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XCEPT Research Fund

The XCEPT Research Fund enables local and international researchers and research organisations to develop evidence on conflict and peace.

The XCEPT Research Fund provides opportunities for individual researchers and research organisations or institutions to conduct innovative research on how conflicts connect across borders, and how to improve responses to conflict. The Fund supports activities across different areas:

  • Conflict response, examining how to break the confines of state-centric policy and planning to better address the transnational dimensions of conflict.
  • Emerging issues and geographies, with research focusing on priority issues and geographies, including gender and social inclusion.
  • Satellite imagery/data procurement and analysis, working with our partner Satellite Applications Catapult.
  • Data fusion technology and innovative research methods, to bring new ways of working to conflict research.
  • Responsive research, focused on rapid delivery, policy-relevant research that responds to crises.
  • Core partner support, qualitative and quantitative field data collection to support research by XCEPT core partners Chatham House and Conciliation Resources.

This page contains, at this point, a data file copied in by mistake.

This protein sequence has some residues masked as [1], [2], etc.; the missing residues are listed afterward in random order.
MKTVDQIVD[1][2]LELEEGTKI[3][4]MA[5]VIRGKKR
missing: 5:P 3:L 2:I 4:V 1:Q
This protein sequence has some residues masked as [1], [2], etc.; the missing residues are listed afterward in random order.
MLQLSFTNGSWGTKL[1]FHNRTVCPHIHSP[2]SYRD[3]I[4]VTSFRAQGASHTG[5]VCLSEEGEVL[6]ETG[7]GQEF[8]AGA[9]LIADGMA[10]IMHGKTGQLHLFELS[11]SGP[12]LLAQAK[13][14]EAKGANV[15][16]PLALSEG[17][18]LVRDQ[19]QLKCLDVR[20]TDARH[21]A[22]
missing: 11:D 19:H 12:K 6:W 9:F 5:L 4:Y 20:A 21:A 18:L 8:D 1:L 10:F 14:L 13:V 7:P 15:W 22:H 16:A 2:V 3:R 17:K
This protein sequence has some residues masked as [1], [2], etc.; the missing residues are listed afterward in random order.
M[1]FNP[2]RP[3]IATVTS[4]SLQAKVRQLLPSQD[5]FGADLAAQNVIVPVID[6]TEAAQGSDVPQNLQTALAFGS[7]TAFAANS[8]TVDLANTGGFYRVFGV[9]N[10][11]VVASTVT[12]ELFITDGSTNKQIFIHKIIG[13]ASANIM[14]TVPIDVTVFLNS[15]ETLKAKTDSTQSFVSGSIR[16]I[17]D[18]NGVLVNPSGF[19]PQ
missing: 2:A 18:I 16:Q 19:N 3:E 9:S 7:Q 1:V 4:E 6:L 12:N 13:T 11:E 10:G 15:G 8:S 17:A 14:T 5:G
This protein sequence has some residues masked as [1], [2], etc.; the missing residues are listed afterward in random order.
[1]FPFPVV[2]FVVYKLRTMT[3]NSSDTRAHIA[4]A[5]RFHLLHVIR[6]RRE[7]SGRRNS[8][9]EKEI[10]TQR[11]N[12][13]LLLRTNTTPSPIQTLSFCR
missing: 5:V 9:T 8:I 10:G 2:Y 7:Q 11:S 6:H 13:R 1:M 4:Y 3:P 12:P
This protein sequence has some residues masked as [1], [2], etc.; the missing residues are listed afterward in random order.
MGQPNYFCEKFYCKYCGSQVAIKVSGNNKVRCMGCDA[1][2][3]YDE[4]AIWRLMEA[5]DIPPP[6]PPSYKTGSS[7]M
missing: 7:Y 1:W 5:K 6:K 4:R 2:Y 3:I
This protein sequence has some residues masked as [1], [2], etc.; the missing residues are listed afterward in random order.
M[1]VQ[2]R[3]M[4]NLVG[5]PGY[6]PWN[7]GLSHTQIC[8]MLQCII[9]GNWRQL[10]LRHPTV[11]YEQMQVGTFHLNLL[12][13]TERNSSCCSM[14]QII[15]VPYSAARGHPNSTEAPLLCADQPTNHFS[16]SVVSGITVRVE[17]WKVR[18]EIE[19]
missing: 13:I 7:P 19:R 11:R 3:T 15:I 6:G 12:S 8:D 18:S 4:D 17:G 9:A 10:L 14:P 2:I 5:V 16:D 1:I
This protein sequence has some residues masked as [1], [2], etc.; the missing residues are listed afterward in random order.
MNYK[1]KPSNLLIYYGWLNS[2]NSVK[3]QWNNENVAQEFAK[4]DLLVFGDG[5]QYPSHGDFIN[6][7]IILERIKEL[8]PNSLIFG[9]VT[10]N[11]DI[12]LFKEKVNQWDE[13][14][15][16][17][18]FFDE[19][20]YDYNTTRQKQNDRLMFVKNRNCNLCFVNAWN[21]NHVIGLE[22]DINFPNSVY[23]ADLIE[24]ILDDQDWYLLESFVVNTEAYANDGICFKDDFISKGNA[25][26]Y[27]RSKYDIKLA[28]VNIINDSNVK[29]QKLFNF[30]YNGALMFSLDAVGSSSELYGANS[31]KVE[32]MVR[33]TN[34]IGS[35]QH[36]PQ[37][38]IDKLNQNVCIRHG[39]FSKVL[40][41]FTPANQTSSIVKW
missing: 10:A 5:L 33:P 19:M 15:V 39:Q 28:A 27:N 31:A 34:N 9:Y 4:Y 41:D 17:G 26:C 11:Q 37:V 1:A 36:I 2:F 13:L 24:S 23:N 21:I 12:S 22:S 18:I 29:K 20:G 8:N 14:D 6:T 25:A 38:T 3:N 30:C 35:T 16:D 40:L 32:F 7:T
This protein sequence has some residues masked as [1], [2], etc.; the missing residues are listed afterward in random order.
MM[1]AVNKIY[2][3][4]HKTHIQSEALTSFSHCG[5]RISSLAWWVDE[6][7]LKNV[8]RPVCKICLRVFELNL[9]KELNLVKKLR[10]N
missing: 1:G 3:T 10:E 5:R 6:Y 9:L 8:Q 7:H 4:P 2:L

Through the Fund, we aim to support local research networks through partnerships, capacity building and formal grants to ensure that our research is rooted in local expertise and insight.


Ongoing and completed fund awards


Afghanistan’s cross-border trade, political economy and powe...

Research exploring how the rules that govern cross-border trade in Afghanistan have changed since the Taliban takeover.


Promoting peaceful pastoralism along the Kenya-Uganda border...

Community action research on security and governance in the border regions of Uganda and Kenya.


Tailoring climate response strategies in conflict settings

How should climate response strategies be customised for local conditions in conflict settings?


Exploring international efforts to reduce organised violence

This research uses AI to explore what works and what does not work in international efforts to reduce organised violence in conflicts.



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